From March to October the Ocoee River comes alive with whitewater enthusiasts from around the world who journey to shoWhitewater___1.jpgot the world-class rapids in rafts, canoes, and kayaks. Outdoor adventure writer Kim Urquhart calls it "a paddler's paradise ...loved for its size and power, constant flow rate and continuous waves and holes".

 

The Class III and IV rapids that highlight this river begin just west of Ducktown, TN. The Ocoee Whitewater Center is a federally operated put-in that is used by both commercial companies and individuals. In 2002 nearly 300,000 people made the journey from this site to the take-out more than 5 miles further down the river.

 

Flowing out of Lake Blue Ridge as the Toccoa River, the name changes to Ocoee at the Tennessee border. In the early 1900's the East Tennessee Power Company built two dams along the river to provide power to its customers. Alongside the river they also built a flume that would divert the river's water. The flume began at Ocoee Dam # 2 and followed the course of today's whitewater run. Water would plummet 250 feet down the flume over its 5 mile course and its power was formidable, but the Ocoee River was dry.

 

One of the reasons for needing the dam was the relocation of Alcoa Aluminum to Blount County, Tennessee. The company needed tremendous amounts of power to make the alumininum. When the TVA acquired the Ocoee dams in the late 1930's, engineers admired the unusual means by which the company produced power and duplicated the effort in another dam, Ocoee # 3. In 1976 the TVA closed the flume from #2 for safety concerns. It was at this point that outdoor enthusiasts discovered the Ocoee, and by the time the Tennessee Valley Authority wanted to reopen the flume, an industry had risen. To benefit the recreational users of the Ocoee, the TVA agreed to let the water run in the old riverbed every Saturday. Today, this exciting course is know around the world thanks to 1996 Summer Olympics, which held a number of events on the river. Ocoee River Whitewater Olympic Events were held on the upper Ocoee River. They ended near the Ocoee Whitewater Center, and this section is generally not open to the public.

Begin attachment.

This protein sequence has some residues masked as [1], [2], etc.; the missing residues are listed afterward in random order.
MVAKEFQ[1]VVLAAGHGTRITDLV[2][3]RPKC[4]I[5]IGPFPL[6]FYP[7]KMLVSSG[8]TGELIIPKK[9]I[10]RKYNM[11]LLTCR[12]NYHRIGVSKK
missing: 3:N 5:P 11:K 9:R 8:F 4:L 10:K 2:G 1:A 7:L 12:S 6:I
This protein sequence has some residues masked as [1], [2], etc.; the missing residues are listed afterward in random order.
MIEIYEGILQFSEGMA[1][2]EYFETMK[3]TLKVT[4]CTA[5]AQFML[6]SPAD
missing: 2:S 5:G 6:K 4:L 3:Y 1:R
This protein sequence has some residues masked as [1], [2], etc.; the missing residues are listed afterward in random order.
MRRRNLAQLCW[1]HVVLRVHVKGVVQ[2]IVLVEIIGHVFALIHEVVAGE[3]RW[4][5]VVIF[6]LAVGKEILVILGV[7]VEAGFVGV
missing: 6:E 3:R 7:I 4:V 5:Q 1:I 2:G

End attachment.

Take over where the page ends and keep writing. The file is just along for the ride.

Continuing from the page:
After the center is the Middle Ocoee, a five mile section of the river from the center just west of Ducktown to a remote take-out point in the Ocoee Gorge. In this five miles the river falls some 250 feet across some Class IV+ rapids. The Middle Ocoee River is significantly calmer than the Upper Ocoee, although there are some good drops. Under normal conditions there are no Class V rapids on the river, however, at times when waterflow is greater than normal, some of the Class IV rapids become Class V.

 

Here is a list of some of the rapids on the Middle Ocoee River:

 

• Grumpy

• Gonzo Shoals

• Broken Nose (Vegomatic)

• Second Helping

• Moon Shot

• Double Suck

• Double Trouble (Maypop)

• Squeeze Play

• Tablesaw (Buzzsaw)

• Diamond Splitter

• Slingshot

• Hell's Hole

 

Lake Blue Ridge Dam to Ocoee River

 

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Cohutta Wilderness Area

PH03635I.jpgFor fun in the outdoors the Cohutta Wilderness Area cannot be beat. With more than 40,000 acres in Georgia and Tennessee (where its known as Big Frog Wilderness Area), the Cohuttas comprise the largest wilderness east of the Mississippi.

 

The Cohutta Mountains are part of the oldest known mountains in the world. They run from Fannin County northeast to the Tennessee-North Carolina border, where they are known as the Smoky Mountains, and once bordered a prehistoric ocean. It is from these mountains that the Cohutta Wilderness Area gets its name. As settlers moved west they avoided these mountains because of difficult access and scant level ground for farming. Only a few hardy Scot-Irish settlers scratched out a meager existence in this section of Appalachia.

 

Around 1900, the Cohuttas became one of the last areas of Georgia to be forested. Logging continued in these areas until World War II when the federal government took over management of the land. In 1976, 36,000 acres were deemed wilderness. Since that time more wilderness area has been added.
What is a Wilderness Area?
A federal designation resulting from the Wilderness Act of 1964, Wilderness Areas are set aside from Forest Service Management and allowed to return to a natural state. Activities such as logging are prohibited